But in the vast majority of cases, 911 callers have suffered few if any tangible consequences. The black people subjected to the calls, meanwhile, often have to deal with increased stress and anger as a result of being racially profiled and forced to justify their presence in a public (or even private) space. Many have said they feared that they'd make a mistake during interactions with police officers — and that their mistake could be fatal.
"Lives have been destroyed and lives have been lost for these reasons," Marc Peeples, a Detroit man who was fined and faced criminal charges after three women shared fabricated stories with police, told the Guardian in March. Peeples filed a lawsuit against the three women earlier this year, one of the first examples of how a "Living While Black" victim was turning to the legal system to punish a caller.
Measures like the Oregon bill could empower more people to take similar actions.
Other states and cities are considering how to punish unnecessary 911 calls Oregon is not the only state to consider such a measure: In 2018, New York state Sen. Jesse Hamilton introduced legislation that would make placing a false 911 call regarding an innocent black person a hate crime.
In Grand Rapids, Michigan, local officials are considering an ordinance that would make it a criminal misdemeanor for someone to call 911 on a person of color "living their lives." The ordinance was introduced this year after a June 2018 incident in which police were called as a mostly black group of teens and their parents held a Saturday afternoon graduation party in a local park.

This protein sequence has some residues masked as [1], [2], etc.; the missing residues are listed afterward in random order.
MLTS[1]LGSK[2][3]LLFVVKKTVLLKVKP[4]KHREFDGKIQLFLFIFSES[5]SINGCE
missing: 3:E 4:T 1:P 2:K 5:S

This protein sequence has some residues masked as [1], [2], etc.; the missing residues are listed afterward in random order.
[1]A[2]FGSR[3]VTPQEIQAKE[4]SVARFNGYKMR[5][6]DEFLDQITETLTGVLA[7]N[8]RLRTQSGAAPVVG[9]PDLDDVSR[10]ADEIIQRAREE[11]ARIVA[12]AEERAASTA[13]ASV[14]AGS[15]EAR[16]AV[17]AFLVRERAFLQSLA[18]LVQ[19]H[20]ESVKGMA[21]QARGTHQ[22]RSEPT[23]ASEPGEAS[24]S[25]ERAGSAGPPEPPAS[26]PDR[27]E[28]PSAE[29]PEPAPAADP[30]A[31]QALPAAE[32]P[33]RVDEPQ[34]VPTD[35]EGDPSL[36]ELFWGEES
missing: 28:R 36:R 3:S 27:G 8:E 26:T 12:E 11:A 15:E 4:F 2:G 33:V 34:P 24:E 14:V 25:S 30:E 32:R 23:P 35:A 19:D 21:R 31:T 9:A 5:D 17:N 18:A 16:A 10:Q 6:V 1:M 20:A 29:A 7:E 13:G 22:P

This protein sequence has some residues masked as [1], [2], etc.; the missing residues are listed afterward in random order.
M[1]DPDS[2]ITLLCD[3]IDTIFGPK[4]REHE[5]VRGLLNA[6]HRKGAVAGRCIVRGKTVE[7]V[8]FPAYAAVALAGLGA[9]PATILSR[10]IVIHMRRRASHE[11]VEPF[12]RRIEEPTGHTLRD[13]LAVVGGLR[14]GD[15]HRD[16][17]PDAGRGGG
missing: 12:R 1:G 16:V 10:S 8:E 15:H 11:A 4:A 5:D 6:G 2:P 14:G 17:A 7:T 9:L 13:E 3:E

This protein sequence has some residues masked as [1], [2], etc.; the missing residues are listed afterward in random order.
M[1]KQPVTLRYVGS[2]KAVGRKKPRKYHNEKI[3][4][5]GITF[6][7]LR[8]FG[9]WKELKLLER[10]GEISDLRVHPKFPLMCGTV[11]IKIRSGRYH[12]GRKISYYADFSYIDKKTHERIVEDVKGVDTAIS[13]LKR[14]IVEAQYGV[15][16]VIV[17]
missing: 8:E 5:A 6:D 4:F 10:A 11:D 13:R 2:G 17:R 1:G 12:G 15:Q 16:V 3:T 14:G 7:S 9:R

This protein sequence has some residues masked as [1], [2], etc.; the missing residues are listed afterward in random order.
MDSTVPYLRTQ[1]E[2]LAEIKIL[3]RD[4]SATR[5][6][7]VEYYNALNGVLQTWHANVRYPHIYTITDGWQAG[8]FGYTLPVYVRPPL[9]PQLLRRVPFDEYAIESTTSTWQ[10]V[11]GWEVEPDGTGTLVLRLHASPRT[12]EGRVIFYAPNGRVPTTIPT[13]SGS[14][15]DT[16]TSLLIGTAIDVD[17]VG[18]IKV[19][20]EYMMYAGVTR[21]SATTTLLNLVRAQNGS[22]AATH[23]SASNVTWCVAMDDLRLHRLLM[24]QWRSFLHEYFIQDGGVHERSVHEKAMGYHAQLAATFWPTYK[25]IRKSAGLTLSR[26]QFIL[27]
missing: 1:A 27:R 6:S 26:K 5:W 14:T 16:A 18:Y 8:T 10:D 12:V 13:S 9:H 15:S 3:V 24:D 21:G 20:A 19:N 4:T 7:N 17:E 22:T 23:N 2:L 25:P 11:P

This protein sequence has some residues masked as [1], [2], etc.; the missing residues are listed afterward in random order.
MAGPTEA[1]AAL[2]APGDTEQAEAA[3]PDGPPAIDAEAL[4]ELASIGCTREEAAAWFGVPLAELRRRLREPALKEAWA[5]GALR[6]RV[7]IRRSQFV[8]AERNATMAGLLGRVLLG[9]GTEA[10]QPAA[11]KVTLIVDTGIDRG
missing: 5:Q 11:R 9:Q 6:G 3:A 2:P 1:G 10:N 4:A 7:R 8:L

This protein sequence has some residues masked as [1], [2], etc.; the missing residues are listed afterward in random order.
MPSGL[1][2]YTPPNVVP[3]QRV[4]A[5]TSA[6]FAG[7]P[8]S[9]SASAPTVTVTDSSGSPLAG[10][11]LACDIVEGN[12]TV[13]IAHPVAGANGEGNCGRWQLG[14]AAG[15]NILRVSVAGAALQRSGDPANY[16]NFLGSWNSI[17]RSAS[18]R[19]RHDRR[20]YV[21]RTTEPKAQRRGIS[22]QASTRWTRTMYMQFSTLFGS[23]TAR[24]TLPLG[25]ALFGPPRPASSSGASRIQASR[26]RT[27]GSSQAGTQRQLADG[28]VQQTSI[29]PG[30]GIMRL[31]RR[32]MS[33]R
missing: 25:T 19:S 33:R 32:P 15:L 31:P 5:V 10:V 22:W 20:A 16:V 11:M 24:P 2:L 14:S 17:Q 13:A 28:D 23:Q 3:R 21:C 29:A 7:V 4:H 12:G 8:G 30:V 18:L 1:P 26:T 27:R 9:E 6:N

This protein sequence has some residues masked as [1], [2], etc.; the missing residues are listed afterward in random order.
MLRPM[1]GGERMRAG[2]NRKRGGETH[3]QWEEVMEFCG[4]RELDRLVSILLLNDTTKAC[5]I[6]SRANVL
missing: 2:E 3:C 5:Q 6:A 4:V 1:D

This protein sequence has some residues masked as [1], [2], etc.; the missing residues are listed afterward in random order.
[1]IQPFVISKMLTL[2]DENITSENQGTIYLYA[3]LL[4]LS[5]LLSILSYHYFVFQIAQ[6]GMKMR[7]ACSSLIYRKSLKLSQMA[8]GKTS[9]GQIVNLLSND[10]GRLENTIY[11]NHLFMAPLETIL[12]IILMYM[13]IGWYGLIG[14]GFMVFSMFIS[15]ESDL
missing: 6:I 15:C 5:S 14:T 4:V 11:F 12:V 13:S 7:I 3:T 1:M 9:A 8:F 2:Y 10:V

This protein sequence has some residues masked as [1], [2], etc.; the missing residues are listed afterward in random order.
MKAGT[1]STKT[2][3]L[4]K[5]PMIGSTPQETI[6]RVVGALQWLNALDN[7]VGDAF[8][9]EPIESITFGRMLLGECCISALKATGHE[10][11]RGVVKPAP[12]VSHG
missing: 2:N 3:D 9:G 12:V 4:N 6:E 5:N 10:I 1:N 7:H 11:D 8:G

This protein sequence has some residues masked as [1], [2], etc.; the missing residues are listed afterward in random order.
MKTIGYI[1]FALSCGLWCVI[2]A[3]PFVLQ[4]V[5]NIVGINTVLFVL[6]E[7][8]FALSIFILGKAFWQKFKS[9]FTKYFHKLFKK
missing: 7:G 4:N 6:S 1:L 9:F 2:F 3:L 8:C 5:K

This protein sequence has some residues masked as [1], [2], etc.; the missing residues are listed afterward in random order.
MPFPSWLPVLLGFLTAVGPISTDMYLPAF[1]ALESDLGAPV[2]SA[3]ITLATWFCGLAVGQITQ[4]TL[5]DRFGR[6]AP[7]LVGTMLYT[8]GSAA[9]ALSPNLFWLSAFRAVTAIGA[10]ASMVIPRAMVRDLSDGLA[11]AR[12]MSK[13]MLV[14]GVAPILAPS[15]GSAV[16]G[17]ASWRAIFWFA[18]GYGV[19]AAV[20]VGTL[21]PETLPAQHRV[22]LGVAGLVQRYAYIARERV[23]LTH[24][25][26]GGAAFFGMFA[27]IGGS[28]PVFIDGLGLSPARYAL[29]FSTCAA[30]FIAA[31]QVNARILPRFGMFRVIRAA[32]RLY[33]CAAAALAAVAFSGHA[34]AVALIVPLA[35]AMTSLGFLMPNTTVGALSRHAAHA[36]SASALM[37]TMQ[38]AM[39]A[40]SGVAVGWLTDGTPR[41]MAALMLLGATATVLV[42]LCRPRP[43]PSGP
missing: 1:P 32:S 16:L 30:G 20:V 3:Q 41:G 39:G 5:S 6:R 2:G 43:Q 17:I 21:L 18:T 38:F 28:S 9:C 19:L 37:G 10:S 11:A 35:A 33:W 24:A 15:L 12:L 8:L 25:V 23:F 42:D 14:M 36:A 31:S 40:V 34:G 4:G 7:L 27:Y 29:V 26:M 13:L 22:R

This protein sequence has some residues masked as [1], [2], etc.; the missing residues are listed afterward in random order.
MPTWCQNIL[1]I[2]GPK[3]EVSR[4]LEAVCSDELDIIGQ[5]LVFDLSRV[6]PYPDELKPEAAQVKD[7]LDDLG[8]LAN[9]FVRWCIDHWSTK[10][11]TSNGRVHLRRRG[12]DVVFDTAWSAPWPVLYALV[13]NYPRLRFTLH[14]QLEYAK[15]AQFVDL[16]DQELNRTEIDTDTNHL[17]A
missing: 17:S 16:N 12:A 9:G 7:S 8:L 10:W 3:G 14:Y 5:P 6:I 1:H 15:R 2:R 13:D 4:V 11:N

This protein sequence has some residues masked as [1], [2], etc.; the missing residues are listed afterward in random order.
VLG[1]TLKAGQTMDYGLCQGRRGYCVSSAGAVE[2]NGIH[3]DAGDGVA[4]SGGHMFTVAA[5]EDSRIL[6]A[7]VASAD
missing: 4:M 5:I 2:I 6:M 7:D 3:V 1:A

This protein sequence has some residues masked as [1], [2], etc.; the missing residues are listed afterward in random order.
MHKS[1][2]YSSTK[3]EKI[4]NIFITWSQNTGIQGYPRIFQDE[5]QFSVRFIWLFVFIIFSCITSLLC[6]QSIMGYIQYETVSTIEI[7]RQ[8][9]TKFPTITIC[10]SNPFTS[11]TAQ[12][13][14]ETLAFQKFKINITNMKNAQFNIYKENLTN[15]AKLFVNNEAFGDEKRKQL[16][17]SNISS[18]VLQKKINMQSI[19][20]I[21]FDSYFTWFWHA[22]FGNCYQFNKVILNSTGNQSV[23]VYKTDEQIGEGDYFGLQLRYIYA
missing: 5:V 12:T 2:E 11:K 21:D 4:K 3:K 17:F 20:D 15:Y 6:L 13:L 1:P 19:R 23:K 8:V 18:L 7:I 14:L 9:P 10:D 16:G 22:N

Policing experts say that measures like the proposed Grand Rapids ordinance are "speaking directly to this wave of viral incidents of "living while black,'" as Phillip Atiba Goff, the president of the Center for Policing Equity, told the Washington Post in April. "There's a lot of good that comes from the writing of a statute like that. It acknowledges that there's a history of this."
Still, the proposals have been criticized by some who are concerned that making it easier to fine and sue people for making racist 911 calls will frighten people from calling 911 when they really need help.
Oregon state Sen. Alan Olsen, a Republican, voted against the proposed 911 measure on Monday, saying that the bill would make "our communities less safe." Other critics have argued that existing laws that punish people for filing false police reports make these new proposals about 911 calls redundant.
Supporters of the Oregon legislation and similar measures in other states counter that it is necessary to acknowledge just how serious an unnecessary 911 call can be.
"It's not just an inconvenience when a police officer stops me," Oregon Sen. Lew Frederick, another black lawmaker who sponsored the legislation, said on Monday. "When a police officer stops me, I wonder whether I'm going to live for the rest of the day."